Most homeowners want to own their homes free and clear. For some, that means using a raise, inheritance, or savings to pay off their mortgage early. But this seemingly responsible move may not always be in your best financial interest.

According to financial experts, paying off your mortgage early actually comes with a cost to your bottom line. The amount you’ll save in interest likely won’t exceed what you could earn in other long-term investments, such as stocks and real estate.

For investments to make more sense than paying off a mortgage early, the annualized rate of return over a certain number of years would only need to make more than the mortgage interest. And since most people are sitting on relatively low mortgage rates, between 3.5 to 5.5 percent, beating that rate isn’t tough.

The average annualized return for the S&P 500 index over the last 90 years is roughly 10 percent. Using the cash to leverage more real estate, such as multifamily properties and single-family homes, is another long-term investment that will likely offer higher long-term yields compared with paying off your mortgage, says Richard Bowen, CPA and owner of Bowen Accounting in Bakersfield, Calif.

It’s not an easy call

It’s important to work with a financial adviser before you invest so you can fully understand the risks and benefits involved, Bowen adds. Although history tells us that these investments outpace saving on your mortgage interest rate, they can be risky.

“Sadly, the math tells us, it’s almost always better to invest in other places than in your mortgage,” Bowen says. “The thing is no one can give you a guarantee on an investment. You can put your money in the stock market and lose it. You can put your money in real estate, and it doesn’t perform as well as you expected it to.”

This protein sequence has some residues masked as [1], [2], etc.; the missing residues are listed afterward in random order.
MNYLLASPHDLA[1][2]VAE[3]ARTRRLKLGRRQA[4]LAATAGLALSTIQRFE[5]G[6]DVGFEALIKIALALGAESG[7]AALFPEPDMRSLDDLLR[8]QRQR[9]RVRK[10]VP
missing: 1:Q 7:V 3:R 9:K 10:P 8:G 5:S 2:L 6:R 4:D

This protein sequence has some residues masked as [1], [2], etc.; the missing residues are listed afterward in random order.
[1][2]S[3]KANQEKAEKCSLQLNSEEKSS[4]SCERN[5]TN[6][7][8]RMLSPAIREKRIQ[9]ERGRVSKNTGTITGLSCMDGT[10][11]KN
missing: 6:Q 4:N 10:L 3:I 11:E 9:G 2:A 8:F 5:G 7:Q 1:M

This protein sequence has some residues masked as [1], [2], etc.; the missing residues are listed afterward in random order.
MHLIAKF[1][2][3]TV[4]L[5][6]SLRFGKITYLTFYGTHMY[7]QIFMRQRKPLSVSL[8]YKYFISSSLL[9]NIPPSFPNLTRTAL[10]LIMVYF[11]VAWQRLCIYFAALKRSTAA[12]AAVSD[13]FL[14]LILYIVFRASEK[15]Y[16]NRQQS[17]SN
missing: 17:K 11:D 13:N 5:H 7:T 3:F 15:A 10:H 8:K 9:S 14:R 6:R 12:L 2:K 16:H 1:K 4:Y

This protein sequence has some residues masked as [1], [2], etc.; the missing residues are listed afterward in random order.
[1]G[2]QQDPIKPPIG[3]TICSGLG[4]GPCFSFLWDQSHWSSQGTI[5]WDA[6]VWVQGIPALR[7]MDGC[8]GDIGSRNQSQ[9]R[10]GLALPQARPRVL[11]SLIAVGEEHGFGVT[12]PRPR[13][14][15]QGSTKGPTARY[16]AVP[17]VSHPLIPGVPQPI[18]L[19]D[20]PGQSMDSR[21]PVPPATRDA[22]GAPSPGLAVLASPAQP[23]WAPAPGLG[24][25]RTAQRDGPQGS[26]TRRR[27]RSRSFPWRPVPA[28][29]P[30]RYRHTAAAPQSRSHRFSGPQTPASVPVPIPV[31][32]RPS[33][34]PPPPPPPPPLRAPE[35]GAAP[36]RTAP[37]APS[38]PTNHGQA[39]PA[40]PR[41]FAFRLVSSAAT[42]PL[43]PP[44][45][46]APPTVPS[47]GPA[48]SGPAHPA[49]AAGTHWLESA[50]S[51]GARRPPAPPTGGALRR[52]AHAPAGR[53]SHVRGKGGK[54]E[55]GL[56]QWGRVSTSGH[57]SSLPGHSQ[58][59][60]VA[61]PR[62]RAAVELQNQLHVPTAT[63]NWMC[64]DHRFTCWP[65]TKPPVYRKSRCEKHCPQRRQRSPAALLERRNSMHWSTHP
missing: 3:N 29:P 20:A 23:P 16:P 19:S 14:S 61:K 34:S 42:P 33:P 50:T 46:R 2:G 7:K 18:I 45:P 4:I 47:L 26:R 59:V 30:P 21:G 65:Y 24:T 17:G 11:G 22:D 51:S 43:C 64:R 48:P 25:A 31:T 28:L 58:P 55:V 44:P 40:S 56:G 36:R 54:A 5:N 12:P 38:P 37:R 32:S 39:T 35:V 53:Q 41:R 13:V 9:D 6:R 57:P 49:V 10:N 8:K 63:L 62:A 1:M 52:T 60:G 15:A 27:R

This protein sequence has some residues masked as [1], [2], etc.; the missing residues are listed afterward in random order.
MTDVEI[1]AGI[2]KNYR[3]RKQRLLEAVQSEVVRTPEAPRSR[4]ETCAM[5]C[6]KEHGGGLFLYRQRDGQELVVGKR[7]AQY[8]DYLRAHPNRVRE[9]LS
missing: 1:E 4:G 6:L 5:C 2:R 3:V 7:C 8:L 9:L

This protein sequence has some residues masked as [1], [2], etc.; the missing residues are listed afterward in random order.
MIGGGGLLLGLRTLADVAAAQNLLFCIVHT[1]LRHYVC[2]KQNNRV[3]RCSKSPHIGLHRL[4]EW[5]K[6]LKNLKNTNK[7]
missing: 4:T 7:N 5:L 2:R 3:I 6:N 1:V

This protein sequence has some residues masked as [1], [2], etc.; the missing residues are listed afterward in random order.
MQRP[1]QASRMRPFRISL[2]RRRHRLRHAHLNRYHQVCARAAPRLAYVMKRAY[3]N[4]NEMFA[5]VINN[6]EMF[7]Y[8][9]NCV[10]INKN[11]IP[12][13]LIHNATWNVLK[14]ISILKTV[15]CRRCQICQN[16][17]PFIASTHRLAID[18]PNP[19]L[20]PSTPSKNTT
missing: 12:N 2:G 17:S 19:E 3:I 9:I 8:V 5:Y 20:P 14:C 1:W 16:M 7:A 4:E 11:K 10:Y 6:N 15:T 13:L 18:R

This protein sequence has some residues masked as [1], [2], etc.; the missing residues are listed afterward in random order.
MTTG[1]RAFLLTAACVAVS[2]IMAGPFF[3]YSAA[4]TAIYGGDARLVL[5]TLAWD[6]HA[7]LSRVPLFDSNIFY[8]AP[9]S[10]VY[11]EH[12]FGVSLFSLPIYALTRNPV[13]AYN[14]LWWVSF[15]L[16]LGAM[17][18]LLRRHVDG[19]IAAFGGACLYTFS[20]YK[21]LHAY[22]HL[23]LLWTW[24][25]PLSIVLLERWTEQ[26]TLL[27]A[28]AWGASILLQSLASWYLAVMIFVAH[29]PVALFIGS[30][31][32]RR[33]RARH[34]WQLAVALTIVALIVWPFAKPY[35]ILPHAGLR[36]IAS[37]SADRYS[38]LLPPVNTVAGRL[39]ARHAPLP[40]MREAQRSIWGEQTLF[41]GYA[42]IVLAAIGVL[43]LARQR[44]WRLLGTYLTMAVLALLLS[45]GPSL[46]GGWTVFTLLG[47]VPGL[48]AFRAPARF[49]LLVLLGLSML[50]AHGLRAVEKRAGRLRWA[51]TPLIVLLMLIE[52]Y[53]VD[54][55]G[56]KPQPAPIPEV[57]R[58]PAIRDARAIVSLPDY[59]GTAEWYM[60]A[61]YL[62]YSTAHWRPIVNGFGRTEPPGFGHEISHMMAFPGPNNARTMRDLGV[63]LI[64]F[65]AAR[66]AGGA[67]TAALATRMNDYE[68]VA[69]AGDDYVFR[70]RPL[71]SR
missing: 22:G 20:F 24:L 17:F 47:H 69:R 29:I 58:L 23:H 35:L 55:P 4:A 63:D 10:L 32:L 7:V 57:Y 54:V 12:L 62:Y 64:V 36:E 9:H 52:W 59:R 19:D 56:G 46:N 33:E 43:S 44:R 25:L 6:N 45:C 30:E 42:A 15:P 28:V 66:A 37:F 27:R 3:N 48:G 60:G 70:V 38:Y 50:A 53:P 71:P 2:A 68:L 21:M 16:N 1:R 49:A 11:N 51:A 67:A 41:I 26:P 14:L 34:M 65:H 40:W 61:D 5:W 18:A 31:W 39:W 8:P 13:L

Maintaining some liquidity is essential

Financial experts agree that it’s important to have a portion of your net worth in liquid assets that can be converted into cash quickly such as stocks, marketable securities, mutual funds, U.S. treasuries, and bonds. A house is considered a non-liquid asset because it can take months, or longer, to sell.

Liquidity is important in economic downturns and personal emergencies. It’s an easy way to access cash when needed. If your cash is tied up in a house or retirement accounts (which can be expensive to draw from), you could end up having to borrow money in a pinch.

“If you start paying down your mortgage too fast, you risk depleting your liquidity,” warns Amanda Thomas, a client adviser at Mission Wealth. "The kind of liquidity you have is important, too. You don’t want too much cash tied up in retirement funds, because you can get slammed with fees if you have to withdraw early.”

Families should strive to have a minimum of three months after-tax wages in the bank, and low-income earners should aim for at least $1,000 saved before putting extra toward a mortgage payment.

Poor savers might be the best pay-off candidates

If someone tends to spend or has trouble keeping money in the bank, then that’s a behavior that’s not likely to change, so it’s important to plan around it, Bowen says.

“If you’re going to blow through the extra money anyway, then it’s better that you put it into your house than spend it,” Bowen says.

Paying off your mortgage early will decrease your total mortgage interest, which could save you thousands, as well as help you build equity faster.

Homeownership offers peace of mind

According to ATTOM data, 34 percent of homeowners have 100 percent equity in their homes. For many people, owning a home offers benefits that can’t be tallied on a computer. For folks nearing retirement, eliminating that monthly mortgage payment can be a mental relief when they’re facing a fixed income.

“Personally, I’m paying down my mortgage," Thomas says. "It feels good to have it paid off before retirement. It might not always make financial sense, but it offers peace of mind, and it might allow for better budgeting.”

Homeowners can also borrow against the equity in their home through home equity line of credit, or HELOC, in case of emergencies or to make home improvements. HELOC interest rates are still historically low, and if you use the funds to add on or make repairs to your home, the money is tax deductible.

The important thing is for people to identify their financial goals and to allocate their money appropriately. Although financial planning seems like an exercise in logic, it’s often ruled by emotion. People want to feel good about where there money is, and that doesn’t always line up with what a spreadsheet might recommend.